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The Spokesman-Review Newspaper
Spokane, Washington  Est. May 19, 1883

Spokane Valley Summer Theatre’s ‘Little House on the Prairie’ is a delight from start to finish

Laura Ingalls (Jennifer Tindall) and Nellie Oleson (Sophia Williams) face off in Spokane Valley Summer Theatre’s “Little House on the Prairie.”  (Kevin Egeland)

Spokane Valley Summer Theatre returned to the stage last weekend with “Little House on the Prairie: The Musical.” A regional debut, the musical was adapted by Rachel Sheinkin from Laura Ingalls Wilder’s “Little House on the Prairie” series with music by Rachel Portman and lyrics by Donna di Novelli.

Three performances remain this weekend at University High School, 12420 E. 32nd Ave., Spokane Valley, at 7:30 p.m. Friday and Saturday and 2 p.m. Sunday. The audience was clearly thrilled to be back, already buzzing with anticipation as the first notes floated out of the orchestra pit.

And after more than a year of waiting, who could blame them? I’d certainly be lying if I said there weren’t tears forming in my eyes as the curtain rose. Just before, I heard a little voice behind me loudly whisper, “This is so exciting!”

The opening number, “Thunder,” was exactly that. Watching Laura (Jennifer Tindall) run and jump around the stage, singing and filling the space with such a presence all the while, was uplifting from start to finish, and the next piece, “Up Ahead,” lost none of that momentum.

The choreography and staging flowed seamlessly as the audience watched Ma (Patti Mortier) and Pa (Steve Mortier) Ingalls lead their three daughters west toward a settlement in DeSmet, South Dakota, through the next few pieces. Seeing the Mortiers onstage together was a real treat; they constantly wowed the audience. I could’ve listened for hours.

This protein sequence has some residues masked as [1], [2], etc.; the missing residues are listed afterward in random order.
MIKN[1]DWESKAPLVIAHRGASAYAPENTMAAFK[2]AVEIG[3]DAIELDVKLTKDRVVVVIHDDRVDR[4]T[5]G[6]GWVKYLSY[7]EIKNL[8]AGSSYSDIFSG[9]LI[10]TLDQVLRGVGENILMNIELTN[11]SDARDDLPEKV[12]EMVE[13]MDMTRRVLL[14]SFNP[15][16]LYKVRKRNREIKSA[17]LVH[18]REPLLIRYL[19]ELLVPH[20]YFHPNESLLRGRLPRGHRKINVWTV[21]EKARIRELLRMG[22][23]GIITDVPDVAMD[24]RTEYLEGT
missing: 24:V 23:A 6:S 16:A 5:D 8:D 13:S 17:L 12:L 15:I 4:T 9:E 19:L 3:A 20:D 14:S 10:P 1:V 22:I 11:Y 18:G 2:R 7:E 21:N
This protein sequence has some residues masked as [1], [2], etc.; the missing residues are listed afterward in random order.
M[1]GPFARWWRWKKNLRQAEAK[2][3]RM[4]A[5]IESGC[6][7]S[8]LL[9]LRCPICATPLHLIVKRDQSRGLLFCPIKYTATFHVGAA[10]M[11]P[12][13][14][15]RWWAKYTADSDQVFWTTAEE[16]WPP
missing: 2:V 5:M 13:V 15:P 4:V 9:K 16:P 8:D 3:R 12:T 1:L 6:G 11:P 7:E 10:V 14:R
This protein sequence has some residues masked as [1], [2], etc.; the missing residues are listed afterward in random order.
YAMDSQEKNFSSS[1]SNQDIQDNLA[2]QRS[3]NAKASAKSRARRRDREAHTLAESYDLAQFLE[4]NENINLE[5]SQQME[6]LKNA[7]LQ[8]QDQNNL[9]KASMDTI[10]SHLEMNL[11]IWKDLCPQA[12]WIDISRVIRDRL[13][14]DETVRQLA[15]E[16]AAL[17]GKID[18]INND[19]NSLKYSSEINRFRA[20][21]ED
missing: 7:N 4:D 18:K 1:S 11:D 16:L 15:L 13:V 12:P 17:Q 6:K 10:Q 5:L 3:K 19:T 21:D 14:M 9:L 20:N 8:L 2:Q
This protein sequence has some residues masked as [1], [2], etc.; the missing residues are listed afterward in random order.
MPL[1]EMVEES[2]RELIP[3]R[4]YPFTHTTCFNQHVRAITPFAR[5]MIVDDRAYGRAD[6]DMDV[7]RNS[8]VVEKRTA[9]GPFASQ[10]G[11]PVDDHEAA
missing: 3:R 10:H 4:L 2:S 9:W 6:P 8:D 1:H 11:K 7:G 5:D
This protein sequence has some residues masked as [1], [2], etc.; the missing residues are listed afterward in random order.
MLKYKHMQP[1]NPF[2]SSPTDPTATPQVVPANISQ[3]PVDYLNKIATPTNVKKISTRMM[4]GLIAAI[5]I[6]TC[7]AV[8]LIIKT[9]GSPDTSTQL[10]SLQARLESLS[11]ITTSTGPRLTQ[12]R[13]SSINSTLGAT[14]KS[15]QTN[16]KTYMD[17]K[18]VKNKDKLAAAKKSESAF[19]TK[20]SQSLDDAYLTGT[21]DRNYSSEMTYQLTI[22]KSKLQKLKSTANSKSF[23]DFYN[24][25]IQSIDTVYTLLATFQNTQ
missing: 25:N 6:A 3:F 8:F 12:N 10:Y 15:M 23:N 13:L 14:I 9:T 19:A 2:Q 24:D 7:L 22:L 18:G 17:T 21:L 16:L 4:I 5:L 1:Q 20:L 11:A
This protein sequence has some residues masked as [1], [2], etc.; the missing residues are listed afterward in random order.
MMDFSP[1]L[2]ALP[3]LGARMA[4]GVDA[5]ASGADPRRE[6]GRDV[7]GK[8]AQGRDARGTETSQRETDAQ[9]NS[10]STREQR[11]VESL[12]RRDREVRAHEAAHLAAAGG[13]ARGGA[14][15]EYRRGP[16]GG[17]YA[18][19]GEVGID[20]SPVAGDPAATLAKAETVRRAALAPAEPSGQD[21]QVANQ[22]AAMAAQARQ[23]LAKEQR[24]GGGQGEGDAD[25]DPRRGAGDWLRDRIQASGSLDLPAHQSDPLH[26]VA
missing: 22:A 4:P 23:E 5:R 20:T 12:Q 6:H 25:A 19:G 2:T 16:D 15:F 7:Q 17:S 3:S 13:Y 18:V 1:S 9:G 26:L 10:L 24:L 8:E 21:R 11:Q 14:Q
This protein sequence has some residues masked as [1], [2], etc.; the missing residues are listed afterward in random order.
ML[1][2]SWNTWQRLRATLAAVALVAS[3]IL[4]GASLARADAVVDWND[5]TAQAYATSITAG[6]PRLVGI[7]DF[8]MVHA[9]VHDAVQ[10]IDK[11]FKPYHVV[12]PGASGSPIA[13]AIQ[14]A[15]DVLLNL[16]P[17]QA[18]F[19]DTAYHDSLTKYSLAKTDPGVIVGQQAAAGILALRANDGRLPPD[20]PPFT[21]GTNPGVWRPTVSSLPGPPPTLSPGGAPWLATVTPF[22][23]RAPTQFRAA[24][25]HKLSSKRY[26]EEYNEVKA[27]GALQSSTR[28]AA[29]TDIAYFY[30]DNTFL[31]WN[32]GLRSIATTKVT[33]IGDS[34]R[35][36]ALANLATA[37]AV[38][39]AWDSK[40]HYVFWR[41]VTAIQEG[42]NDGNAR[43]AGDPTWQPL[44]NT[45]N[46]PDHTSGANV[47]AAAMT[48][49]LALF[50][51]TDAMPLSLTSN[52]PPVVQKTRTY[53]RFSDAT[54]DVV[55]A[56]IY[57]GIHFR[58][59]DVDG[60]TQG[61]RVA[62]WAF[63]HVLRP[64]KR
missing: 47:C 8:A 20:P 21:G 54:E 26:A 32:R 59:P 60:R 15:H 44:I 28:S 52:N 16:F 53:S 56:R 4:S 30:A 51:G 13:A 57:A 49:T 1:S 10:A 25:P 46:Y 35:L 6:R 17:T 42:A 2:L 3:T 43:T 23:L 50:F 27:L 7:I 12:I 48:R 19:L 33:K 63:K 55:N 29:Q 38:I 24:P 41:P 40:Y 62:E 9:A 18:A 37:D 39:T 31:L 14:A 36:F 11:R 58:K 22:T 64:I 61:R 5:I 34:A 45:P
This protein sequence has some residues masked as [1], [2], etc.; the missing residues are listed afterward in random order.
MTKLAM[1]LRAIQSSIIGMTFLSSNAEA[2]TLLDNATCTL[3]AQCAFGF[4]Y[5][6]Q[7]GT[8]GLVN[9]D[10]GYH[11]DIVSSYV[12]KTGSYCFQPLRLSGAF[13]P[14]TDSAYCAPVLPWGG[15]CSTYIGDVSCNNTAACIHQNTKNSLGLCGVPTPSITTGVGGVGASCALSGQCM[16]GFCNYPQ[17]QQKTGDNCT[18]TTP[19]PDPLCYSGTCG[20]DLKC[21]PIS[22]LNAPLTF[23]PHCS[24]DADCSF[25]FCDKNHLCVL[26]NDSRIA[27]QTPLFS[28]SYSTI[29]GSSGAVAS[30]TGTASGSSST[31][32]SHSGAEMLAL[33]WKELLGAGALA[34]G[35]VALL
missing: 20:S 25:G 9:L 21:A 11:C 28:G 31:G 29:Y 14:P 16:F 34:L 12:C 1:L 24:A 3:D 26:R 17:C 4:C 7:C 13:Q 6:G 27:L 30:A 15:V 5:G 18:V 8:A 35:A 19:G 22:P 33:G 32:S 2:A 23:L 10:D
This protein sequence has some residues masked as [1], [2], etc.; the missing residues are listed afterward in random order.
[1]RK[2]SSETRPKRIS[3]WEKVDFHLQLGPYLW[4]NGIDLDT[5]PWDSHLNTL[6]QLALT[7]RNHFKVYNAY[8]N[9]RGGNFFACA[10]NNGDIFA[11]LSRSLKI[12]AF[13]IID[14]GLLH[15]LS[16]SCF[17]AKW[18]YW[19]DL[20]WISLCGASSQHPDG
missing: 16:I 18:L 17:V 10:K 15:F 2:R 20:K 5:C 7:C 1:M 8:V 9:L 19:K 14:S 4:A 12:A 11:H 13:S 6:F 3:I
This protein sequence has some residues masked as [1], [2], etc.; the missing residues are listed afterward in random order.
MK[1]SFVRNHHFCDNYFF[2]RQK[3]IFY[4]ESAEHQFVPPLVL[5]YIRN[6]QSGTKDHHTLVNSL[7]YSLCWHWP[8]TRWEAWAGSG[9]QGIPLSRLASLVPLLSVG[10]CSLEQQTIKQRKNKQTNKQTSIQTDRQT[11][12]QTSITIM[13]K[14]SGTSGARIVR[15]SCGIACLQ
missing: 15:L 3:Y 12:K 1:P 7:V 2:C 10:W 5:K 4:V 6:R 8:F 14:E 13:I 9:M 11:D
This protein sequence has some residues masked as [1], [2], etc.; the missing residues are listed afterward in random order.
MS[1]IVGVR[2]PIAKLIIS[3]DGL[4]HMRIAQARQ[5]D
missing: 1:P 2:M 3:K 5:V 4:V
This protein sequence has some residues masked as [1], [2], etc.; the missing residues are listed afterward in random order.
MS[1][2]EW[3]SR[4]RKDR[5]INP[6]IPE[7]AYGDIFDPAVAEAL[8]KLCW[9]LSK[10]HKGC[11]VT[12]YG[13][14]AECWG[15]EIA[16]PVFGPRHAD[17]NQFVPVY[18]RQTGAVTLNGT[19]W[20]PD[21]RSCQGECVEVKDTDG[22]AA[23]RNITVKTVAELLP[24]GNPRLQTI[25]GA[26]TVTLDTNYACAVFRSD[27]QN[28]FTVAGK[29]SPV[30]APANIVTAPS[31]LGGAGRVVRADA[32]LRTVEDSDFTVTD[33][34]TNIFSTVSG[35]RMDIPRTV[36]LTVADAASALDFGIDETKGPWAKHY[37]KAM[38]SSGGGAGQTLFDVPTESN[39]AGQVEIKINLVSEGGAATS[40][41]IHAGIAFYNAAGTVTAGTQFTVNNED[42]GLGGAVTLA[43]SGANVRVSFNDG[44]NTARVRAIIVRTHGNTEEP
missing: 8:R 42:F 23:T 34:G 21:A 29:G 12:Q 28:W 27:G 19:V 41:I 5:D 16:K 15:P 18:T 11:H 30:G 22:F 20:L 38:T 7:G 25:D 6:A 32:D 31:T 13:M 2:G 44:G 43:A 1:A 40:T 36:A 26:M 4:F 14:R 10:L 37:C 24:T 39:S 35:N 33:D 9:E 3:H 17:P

Ma and Pa dream of a better life for their children, but life on the western frontier is filled with uncertainty. Each group of newcomers has to fight – sometimes literally – for their right to settle. But if they can manage to hold their land and cultivate it for five years, the land is theirs. The difficulty of that burden only becomes clear later. But luckily, neighbors are willing to lend a helping hand.

Young Almanzo Wilder (Dakota Moses) proves particularly courageous. Moses’ voice sparkled. As the Ingalls girls begin school, an amusing sort of “Wicked” dynamic builds between Laura and a bratty local girl, Nellie Oleson (Sophia Williams), who gradually becomes not only masterfully annoying but also so endearing. I genuinely found myself looking forward to seeing Nellie. And the little voice behind me agreed wholeheartedly: “That was the funniest thing ever!”

The eldest Ingalls girl, Mary (Callie Turner), is a particularly gifted student. But the youngest, Carrie (Alex Read), struggles to stay still in class, and when the teacher harshly makes an example of her, Laura can’t help retaliating.

An early winter brings a whole manner of ills to DeSmet. And what it takes away is worse. Recovering from Scarlet fever, Mary loses her vision. Singing “I’ll be to you the older sister now,” Laura resolves to raise the money for Mary’s Braille education. All of Mary and Laura’s duets were stunning and never failed to tug at all the heartstrings.

From start to finish, every scene and song in the show (apart from a piece I assume must be titled “Almost,” which I struggled to enjoy through no fault at all of the performers) was a delight to experience. And doubly so, as throughout the show, each member of the cast seems to be having so much fun that you might just want to get up there and join them.

For more information, visit or call (509) 368-7897. Admission: $39 for adults; $37 for seniors and military; and $22 for students with ID.